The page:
Monday, February 25, 2008

[Reading] Image Retrieval: Ideas, Influences, and Trends of the New Age

This is a very long paper (66 pages, and 12 of them are references). The authors try to mention all new topics in the CBIR field after the millennium. This restriction, however, sometimes hinders the readability since all the previous work before 2000 are ignored and the readers have to check the older overview papers.

The paper contains 4 main topics: the real-world demand for CBIR, the core techniques, the offshoots, and the evaluation-related issues. For the first topic, the authors use 2 3D cubes to describe the possible behaviors of the user and of the system. Although the possible space is large, I personally think some cases should be ruled out in research. For example, designing a efficient system for a user with the intent "browser" is meaningless. All considerations about the system mentioned in the paper are very critical. Each design choice can largely affect the performance and cost. It's interesting that the authors do agree that simple thumbnails may be the best way to present the query results.

For the second issue, the core techniques, the authors first list all novel signature (feature) extraction and similarity (distance) measurement methods. I learn sometime new in this section, such as the Earth mover's distance (don't know why I used to skip Prof. Tomasi's paper at the first time :P) and some shape descriptors etc. One pity thing is that one new avenue, visual word, is less addressed in the paper, maybe it's because the paper is submitted before the emergence of this field. The visual words, quantized interesting point descriptors (e.g., SIFT), in an image can be considered as a bag of word document and used to perform text-alike query. It also enables spatial matching for object identification (like matching a sentence in a document), novel histogram matching methods (like measuring the number of the co-occurrence words in two documents), and new applications. Since the interesting point is the topic in the following course, I will try to arrange a semi-complete list about this topic in the future.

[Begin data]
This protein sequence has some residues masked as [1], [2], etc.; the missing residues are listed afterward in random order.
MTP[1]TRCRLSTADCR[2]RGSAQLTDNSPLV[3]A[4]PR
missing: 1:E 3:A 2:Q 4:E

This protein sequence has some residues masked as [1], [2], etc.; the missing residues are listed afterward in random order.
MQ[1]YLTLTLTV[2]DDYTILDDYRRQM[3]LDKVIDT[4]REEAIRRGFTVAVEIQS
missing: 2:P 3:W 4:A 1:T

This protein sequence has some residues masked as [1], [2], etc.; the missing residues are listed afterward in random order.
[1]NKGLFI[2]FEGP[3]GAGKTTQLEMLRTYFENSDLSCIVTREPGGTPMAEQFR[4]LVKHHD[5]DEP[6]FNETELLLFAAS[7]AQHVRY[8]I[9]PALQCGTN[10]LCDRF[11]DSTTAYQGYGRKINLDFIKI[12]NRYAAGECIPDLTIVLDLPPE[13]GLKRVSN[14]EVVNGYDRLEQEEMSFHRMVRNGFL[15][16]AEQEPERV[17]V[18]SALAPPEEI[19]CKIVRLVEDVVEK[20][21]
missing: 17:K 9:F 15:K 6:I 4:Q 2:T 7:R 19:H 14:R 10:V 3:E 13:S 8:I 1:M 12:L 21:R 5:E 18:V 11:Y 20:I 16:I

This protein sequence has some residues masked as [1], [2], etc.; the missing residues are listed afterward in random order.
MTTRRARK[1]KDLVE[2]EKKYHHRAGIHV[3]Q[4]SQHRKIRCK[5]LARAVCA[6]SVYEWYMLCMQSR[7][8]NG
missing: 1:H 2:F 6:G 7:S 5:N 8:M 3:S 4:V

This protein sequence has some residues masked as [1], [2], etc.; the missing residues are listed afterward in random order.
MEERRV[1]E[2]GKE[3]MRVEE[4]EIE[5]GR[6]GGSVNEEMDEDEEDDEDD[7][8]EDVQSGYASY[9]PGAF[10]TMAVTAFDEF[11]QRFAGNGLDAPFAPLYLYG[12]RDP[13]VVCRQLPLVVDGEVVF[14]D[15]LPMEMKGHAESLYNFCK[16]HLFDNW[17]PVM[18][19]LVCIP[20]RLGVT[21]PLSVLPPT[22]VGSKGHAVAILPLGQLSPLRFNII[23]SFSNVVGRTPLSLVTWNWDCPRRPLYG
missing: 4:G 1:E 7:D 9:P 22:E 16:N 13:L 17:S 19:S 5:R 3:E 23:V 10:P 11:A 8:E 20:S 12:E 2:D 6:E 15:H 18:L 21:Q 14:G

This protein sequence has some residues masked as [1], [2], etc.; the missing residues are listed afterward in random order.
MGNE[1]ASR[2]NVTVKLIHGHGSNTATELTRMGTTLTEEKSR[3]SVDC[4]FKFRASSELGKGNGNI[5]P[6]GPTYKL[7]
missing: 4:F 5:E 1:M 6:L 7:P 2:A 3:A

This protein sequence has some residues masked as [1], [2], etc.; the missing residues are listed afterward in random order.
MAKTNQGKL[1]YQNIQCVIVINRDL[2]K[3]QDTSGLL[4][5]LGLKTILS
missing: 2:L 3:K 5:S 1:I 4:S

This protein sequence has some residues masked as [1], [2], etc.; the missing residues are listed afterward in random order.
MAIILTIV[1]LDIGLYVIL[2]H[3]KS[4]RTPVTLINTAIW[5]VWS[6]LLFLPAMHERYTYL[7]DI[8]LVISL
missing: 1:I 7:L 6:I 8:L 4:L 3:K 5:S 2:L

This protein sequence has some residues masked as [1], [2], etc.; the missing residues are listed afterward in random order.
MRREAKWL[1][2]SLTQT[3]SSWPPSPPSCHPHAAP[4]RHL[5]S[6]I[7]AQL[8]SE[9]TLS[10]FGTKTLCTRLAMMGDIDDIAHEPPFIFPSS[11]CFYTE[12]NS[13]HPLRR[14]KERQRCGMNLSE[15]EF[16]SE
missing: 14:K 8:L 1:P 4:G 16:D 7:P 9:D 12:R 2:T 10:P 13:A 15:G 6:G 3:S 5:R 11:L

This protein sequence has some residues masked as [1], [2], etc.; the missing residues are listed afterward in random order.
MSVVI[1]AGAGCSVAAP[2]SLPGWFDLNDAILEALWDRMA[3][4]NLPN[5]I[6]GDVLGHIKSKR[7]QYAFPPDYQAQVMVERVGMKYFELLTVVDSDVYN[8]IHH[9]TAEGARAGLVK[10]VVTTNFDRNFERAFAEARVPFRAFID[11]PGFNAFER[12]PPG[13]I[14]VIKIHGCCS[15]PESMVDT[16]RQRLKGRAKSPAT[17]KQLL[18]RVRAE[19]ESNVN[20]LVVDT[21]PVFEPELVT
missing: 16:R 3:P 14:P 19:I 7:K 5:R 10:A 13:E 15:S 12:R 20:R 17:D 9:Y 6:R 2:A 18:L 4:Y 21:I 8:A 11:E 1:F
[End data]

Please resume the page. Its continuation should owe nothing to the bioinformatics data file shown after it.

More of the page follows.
The author also discuss some methods about the clustering, the classification, and the relevance feedback. One particular thing I see through this topics is that the learning (or statistical) methods are becoming more important. The same thread happens in the computer vision fields, due to the invention of new theories and fast solvers. Building a graphical model for a specific problem is a very critical research now. Finally, the authors slightly mention the important of the manifold. It's interesting that manifold is more utilized in computer graphics (CG) than in computer vision or CBIR because many signals in CG , such as human motions and spatially- and temporal-variant BRDF's, are of high dimensions for which the direct distance measurement could be expensive and meaningless. Also the authors did not mention two important papers in 2000, the locally linear embedding and the Isomap, which inspire numerous researchers (maybe it's because they are not after 2000...).

The next topic is the offshoots from CBIR. However, I think most of them are not so meaningful. They can be challenging, but it is hard to say these fields can grow into a mature and independent ones in the future. In some sub-sections, most cited papers are from the authors. Maybe giving more details about a single topic can make me believe they are of real importance.

The final topic, evaluation strategies, is very important. The authors list many existing evaluation methods and datasets with ground truth. From these we can easily see that the number of the dataset is far from satisfaction. One main problem is that unlike the problems in computer vision, video compression, and computer graphics, it is hard to assign the ground truth for problems in CBIR. A open online interactive system could the best way to label the big dataset, but designing this could consume a huge time for small research teams.

This well-organized paper presents ample materials about CBIR. Many start-of-the-art techniques are mentioned here, and also many possible research directions. Finally, one small drawback is that the reference list is alphabetical. Many review papers order the references in topics to reach a better readability.

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